Functional clustering of these changes highlighted a number of cellular pathways, which are detailed in Table 3. Due to their enrichment selectively in vulnerable motor neurons, these clusters are all potentially of interest and worthy of further investigation. We were particularly interested to note the decrease in factors involved in the positive regulation of DNA repair. The transcripts within this functional cluster are listed in Table 4. This presents the possibility that the response to DNA damage is decreased in selectively vulnerable motor neurons. In order to investigate this further, we looked at phospho-histone H2AX (pH2AX) levels in differentially vulnerable motor neurons (Fig. 10). pH2AX is one of the first proteins to be recruited to sites of DNA damage, and recruits other proteins involved in DNA repair to form a DNA repair complex. Immunohistochemical staining of differentially vulnerable motor neurons with antibodies against pH2AX revealed a marked increase in foci number in WTr motor neurons compared to WTv. This suggests that there is a basal increase in the level of DNA repair occurring in less vulnerable motor neurons. The number of pH2AX foci was reduced in both SMAv and SMAr motor neurons compared to WTr, suggesting a further decrease in the levels of DNA repair in Smn 2B/- motor neurons. Interestingly, there remained a trend for increased DNA repair in SMAr motor neurons compared to SMAv. This data indicated that the number of DNA repair complexes correlates with relative vulnerability.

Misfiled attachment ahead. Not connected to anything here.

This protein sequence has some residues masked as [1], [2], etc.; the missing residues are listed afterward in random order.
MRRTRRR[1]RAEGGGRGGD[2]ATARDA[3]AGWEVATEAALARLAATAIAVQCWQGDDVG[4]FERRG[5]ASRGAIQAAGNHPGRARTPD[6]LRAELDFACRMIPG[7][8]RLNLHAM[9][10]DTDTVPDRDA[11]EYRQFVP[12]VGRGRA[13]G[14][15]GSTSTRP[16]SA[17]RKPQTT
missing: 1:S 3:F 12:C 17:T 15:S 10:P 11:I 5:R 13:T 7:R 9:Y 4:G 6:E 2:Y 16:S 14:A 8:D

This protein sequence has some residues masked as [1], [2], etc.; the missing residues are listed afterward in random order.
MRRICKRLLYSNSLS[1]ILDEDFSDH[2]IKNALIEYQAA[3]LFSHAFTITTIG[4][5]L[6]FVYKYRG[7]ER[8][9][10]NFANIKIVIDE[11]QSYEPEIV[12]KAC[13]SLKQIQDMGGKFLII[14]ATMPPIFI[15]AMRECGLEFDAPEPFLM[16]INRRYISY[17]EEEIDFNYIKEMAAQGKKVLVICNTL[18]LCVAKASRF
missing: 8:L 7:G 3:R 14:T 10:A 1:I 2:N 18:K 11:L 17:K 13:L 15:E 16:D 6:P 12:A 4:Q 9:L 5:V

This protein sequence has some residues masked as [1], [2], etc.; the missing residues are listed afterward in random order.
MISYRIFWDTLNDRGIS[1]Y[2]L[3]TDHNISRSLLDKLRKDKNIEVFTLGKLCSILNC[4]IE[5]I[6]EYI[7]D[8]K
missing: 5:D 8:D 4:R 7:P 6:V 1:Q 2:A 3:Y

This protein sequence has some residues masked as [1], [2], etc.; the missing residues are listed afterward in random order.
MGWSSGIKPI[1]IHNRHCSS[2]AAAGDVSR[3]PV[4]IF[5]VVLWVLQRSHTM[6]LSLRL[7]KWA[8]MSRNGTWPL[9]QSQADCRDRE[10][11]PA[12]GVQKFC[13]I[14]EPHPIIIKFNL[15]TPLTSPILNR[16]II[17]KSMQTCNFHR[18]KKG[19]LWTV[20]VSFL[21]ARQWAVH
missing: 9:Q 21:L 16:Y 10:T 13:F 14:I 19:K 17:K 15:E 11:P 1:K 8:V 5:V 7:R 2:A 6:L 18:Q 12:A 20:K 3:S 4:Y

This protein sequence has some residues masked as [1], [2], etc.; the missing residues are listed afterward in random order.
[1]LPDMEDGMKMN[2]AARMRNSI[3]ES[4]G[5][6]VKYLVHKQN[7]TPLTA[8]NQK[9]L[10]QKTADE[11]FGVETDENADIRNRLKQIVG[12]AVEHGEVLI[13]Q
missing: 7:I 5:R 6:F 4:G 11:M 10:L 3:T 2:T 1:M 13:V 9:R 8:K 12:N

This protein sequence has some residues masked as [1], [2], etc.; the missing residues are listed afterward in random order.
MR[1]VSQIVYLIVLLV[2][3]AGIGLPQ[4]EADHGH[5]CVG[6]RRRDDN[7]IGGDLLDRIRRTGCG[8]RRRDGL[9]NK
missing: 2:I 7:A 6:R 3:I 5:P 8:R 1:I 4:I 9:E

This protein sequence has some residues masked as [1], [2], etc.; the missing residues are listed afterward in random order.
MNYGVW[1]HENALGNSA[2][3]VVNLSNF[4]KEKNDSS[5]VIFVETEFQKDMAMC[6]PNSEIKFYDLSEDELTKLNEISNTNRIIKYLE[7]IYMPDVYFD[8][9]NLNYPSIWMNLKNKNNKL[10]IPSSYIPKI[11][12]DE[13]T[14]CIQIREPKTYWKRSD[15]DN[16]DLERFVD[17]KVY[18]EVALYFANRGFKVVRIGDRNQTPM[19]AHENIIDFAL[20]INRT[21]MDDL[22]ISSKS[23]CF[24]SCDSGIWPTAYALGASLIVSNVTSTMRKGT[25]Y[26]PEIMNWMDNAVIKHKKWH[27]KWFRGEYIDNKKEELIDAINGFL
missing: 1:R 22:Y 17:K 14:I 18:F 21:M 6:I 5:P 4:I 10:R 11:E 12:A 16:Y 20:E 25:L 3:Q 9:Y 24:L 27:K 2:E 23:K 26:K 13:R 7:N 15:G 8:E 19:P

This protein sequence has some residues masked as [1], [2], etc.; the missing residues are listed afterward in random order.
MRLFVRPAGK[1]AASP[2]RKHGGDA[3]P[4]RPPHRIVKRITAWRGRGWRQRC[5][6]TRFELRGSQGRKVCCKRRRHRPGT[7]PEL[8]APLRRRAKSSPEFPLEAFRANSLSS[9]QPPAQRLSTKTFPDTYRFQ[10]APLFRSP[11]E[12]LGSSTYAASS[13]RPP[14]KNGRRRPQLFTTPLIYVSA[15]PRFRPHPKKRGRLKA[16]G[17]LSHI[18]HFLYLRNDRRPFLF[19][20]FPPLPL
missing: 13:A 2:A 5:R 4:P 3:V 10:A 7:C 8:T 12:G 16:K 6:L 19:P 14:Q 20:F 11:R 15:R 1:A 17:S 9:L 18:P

The data presented above provide preliminary evidence that an increase in DNA repair can be neuroprotective. It is unclear whether this is because there is a greater requirement for DNA repair in less vulnerable motor neurons, or whether the requirement is similar in both cell populations, but DNA repair is just more efficient in less vulnerable cells. The DNA damage repair system is a crucial system to maintain genomic integrity, which is especially relevant for terminally differentiated and long-lived cells such as neurons. It is easy to speculate how an increase in the activity in the basic cellular repair mechanisms could be neuroprotective. Indeed, DNA damage can be a key mechanism by which apoptosis is induced. The increase in DNA repair in less vulnerable motor neurons may reduce the likelihood of apoptotic activation. A number of hypotheses state that stressed cells cope better with additional stress. It is possible that this basal higher level of cellular stress primes selective motor neuron populations to cope better with the additional stresses when Smn levels are reduced. Clearly this idea requires further validation in this context, however this has important implications both for development of neuroprotective strategies, and for understanding the mechanisms by which sub-populations of neurons are rendered more vulnerable to a variety of insults.